To measure and interpret the forces acting on an object in equilibrium.
Forces are pushes and pulled exerted by objects on each other. Contact forces occur when objects are touching. Noncontact forces act from a distance. Gravity is a force of attraction between two objects. The amount of gravitational force depends on the mass of the objects and the distance between them.
When several forces act on an object, the forces combine to act as a single force. The sum of the forces acting on an object is called the net force. When forces act on an object in the same direction, you can find the net force by adding the forces together. When forces act in opposite directions, you must include the direction of the force when you add them. Like numbers on a number line, forces in the direction to the right (or upward) are normally considered to be positive values. Forces to the left (or downward) are negative values. When the net force on an object is 0 (zero) Newtons, the forces acting on it are balanced forces, and the object’s motion does not change. Balanced forces do not affect motion. When the net force acting on an object is not 0 (zero) Newtons, the forces acting on the object are unbalanced forces. Unbalanced forces cause objects to change motion, or accelerate.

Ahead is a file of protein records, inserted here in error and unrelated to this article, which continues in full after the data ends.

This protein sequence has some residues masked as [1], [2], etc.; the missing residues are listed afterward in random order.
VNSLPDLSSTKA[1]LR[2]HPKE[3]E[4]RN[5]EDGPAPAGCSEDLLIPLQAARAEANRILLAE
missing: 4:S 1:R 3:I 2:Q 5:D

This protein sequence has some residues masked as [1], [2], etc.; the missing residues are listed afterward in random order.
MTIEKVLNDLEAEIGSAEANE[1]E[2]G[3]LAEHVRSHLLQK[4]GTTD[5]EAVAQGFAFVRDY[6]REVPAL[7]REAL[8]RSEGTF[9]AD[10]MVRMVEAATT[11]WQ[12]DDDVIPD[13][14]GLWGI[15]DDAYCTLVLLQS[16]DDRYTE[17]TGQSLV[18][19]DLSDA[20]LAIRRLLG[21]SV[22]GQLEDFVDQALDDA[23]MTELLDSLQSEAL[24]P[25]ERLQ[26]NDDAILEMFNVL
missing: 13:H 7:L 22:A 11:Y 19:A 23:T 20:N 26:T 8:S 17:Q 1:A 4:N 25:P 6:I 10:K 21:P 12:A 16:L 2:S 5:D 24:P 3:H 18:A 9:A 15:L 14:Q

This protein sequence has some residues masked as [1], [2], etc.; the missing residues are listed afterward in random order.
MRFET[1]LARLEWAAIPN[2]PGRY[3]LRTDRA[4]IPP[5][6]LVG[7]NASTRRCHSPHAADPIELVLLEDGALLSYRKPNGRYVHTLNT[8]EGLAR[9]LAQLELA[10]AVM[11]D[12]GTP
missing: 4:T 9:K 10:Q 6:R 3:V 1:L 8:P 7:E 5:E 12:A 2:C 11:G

Let’s relate this to Newton’s first law of motion, an object at rest stays at rest and an object in motion stays in motion with the same speed and in the same direction unless acted upon by an unbalanced force.
Spring scales (5- or 10-Newton capacity)
2 – 20cm lengths of string
2 table clamps
2 crossbars (short rods)
2 collar hooks
Slotted masses (2 – 200g and 1 – 500g)
Small spirit level